The Little Boardgame That Could

There's a boardgame renaissance going on and the utterly addictive British game Linkee is leading the charge. Meet the guys who are about to be responsible for consuming your every free moment.

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Linkee, says its creators, is a boardgame for people who don't like boardgames. It's fast, it's fun, and it has a set of rules that takes mere seconds to convey. What's not to love?

"The game itself takes about 20 minutes to play, and so no one gets bored waiting for their turn to come around," says Tristan Hyatt-Williams, a former advertising man and lifelong boardgame geek.

This is how to play. Pay attention. It's a shout-out quiz game suitable for family and friends in which the object is to answer four questions on a card, then work out what links those answers together, at which point you shout "Linkee!"—like you mean it, please. If you get it right, you win a letter, and you keep going until you have won enough letters to spell out L-I-N-K-E-E, forcing your disgruntled opponent to concede defeat, and, if you've set things up right, get the next round of drinks in.

The men behind the myth. From left: Dean Tempest, Tristan Hyatt-Williams, and Ben Drummond.
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"It's very addictive," says Hyatt-Williams. Of course he would say that, having invented the thing, but a surprisingly high number of people seem to agree: In a world where, until very recently, successfully launching the next great boardgame could seem a little like walking up Everest backwards, or even just opening a successful book or record store, Linkee is bucking a trend. Last year, without major advertising or major funding, it sold 40,000 units. "In some British toy stores, it was outselling Trivial Pursuit," Hyatt-Williams says.

A still life inside the offices of Big Potato.

It all started out as an innocent pastime in 2012, something to make the lunch hour go by a little faster. Hyatt-Williams and his advertising partner Ben Drummond, both then in their late thirties, would play it over sandwiches in the office. Colleagues would wander over and stay, until suddenly the whole ad agency's lunch hour was dominated by the game. Then a 24-year-old psuedo-entrepreneur, Dean Tempest, joined the firm, and quickly became convinced they could turn this into a business.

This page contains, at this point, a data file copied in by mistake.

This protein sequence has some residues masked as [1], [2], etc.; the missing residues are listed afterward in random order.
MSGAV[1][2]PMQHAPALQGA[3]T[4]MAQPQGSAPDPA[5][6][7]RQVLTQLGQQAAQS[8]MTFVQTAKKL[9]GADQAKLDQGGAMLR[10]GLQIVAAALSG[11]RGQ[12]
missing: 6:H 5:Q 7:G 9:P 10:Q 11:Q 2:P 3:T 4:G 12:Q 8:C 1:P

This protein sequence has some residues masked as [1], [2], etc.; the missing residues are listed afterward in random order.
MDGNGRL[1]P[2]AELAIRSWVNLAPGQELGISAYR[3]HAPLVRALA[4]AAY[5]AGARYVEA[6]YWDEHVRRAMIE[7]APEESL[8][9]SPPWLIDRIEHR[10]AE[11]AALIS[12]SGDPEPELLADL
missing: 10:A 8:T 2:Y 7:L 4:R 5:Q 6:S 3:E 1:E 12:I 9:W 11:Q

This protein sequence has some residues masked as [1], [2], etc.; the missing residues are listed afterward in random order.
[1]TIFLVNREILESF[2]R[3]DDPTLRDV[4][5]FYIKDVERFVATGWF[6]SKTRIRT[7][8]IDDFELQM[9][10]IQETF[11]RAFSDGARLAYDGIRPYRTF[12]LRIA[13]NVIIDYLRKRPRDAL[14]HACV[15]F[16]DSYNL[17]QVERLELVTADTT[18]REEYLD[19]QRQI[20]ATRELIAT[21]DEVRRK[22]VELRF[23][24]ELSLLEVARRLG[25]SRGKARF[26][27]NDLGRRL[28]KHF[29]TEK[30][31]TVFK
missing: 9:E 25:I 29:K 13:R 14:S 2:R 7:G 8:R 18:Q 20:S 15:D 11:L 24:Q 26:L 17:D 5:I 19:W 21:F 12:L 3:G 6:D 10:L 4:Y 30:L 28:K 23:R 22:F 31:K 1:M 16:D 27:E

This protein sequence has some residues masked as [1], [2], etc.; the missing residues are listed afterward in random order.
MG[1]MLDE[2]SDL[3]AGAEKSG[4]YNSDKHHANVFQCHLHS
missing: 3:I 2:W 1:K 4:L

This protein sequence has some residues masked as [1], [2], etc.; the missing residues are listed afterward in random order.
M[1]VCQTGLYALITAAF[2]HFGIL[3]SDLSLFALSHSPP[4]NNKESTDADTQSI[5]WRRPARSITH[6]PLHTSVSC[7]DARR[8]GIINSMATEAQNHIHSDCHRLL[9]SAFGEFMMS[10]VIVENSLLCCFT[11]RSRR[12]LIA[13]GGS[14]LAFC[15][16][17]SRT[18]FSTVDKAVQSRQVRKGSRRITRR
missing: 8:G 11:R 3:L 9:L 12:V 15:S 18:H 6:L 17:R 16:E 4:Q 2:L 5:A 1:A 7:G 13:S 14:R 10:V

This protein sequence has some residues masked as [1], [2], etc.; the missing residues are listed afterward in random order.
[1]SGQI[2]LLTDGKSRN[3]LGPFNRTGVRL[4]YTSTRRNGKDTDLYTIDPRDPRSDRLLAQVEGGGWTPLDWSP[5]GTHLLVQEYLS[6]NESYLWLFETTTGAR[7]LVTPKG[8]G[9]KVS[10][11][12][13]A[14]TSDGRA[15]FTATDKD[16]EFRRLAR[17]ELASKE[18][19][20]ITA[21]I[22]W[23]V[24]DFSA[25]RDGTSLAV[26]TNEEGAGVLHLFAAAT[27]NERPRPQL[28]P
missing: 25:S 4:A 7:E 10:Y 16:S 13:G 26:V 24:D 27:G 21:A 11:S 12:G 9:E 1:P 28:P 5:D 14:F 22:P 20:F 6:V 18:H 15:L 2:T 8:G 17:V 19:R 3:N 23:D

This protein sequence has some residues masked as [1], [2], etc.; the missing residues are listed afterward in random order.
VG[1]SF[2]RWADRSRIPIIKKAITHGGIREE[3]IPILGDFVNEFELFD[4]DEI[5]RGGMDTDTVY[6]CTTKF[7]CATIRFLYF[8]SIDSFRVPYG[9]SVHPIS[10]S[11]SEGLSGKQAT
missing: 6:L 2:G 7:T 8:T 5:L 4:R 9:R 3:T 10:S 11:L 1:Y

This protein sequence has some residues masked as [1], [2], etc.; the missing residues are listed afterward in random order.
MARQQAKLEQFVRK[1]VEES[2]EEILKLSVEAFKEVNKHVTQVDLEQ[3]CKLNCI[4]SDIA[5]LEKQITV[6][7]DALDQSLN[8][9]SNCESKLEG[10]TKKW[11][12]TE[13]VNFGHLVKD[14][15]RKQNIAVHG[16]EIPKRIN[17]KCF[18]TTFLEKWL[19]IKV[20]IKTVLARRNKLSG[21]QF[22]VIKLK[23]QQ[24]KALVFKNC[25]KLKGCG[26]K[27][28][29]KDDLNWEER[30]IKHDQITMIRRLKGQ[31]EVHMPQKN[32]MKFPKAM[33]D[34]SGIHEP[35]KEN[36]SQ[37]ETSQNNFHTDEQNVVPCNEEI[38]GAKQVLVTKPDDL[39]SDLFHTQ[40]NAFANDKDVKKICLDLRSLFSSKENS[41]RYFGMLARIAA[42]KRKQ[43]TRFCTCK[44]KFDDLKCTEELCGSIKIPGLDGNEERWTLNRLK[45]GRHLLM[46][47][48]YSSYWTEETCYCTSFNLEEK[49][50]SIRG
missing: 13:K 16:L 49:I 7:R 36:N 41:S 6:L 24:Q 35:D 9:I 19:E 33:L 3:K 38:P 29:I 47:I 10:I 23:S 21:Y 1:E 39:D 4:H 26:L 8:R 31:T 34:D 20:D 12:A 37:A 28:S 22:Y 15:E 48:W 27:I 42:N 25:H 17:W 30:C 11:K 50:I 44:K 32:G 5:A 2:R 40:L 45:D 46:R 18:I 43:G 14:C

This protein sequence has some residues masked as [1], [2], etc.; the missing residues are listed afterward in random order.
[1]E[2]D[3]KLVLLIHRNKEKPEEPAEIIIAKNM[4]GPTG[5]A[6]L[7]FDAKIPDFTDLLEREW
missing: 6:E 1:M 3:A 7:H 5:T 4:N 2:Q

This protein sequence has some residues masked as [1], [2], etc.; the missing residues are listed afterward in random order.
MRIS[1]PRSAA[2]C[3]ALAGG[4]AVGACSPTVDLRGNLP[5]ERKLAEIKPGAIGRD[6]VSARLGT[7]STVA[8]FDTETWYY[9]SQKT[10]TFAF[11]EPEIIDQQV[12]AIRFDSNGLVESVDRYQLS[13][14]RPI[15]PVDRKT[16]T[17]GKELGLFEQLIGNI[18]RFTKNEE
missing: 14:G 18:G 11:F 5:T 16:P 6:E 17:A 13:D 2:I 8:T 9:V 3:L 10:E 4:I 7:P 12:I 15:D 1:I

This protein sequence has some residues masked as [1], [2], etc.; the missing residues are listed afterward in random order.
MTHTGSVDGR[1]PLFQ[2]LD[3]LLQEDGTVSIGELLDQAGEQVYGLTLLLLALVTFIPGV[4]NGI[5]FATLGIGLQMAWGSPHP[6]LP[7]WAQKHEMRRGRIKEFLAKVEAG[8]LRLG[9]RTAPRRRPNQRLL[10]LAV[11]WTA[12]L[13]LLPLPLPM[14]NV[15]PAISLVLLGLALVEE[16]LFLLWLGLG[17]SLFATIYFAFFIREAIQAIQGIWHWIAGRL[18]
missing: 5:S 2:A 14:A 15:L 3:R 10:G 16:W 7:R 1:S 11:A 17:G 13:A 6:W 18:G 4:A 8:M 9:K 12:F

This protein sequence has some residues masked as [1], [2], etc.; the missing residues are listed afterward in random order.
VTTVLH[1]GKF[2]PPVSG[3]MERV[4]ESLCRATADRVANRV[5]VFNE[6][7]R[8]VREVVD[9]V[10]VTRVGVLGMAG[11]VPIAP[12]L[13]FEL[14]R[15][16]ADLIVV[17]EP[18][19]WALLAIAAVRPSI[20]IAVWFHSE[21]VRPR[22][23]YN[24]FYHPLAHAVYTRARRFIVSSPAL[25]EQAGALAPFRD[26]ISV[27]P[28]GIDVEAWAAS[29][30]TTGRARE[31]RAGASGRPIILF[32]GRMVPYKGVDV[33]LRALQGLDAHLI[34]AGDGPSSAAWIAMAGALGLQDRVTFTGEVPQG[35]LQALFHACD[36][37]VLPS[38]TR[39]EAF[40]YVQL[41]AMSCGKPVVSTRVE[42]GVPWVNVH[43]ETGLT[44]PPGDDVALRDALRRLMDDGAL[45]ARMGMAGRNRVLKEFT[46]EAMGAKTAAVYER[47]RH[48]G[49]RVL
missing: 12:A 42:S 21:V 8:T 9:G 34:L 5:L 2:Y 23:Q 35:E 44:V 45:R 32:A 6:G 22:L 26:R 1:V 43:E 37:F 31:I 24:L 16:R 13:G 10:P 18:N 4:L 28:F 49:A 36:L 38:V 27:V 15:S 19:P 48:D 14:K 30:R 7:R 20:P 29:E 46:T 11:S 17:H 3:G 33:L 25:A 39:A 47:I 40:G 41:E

Colleagues would wander over and stay, until suddenly the whole ad agency's lunch hour was dominated by the game.

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Before long, they were appearing on the British version of Shark Tank, Dragon's Den (where they declined an ungenerous offer from one of the multimillionaire Dragons in favor of retaining independence), and becoming a word-of-mouth sensation. A year later, it inspired a TV quiz show, The Link, that ran on the BBC for two years. The trio then quit their jobs—they had worked in a variety of agencies over the years, among them Iris in London—to work on its development full-time. They also have several other games in the works through their new company, Big Potato, among them Bucket of Doom, Qwordie, and one called Obama Llama, which tests your rhyming prowess.

Obama Llama. The next game sensation?

"We've been lucky because there's been something of a boardgame renaissance recently," says Hyatt-Williams. "There are now boardgame cafes opening all over the place, and it's become cool again to go around your friends' houses with some beers and play boardgames, rather than video games."

Dinkee: that would be Linkee for kids, of course.

Now about to launch in the U.S., the core of Linkee's appeal, he believes, is its retro value. We live our lives staring at phones, our iPads, but everybody needs some time off from Facebook and, you know, other social media. (You can play it via an app, too, should the idea of straying too far from your screen seem a little too retro.)

"It is surprisingly gratifying to sit around playing a game with family and friends," he says. Then, perhaps remembering his advertising background, he adds: "Try it!"

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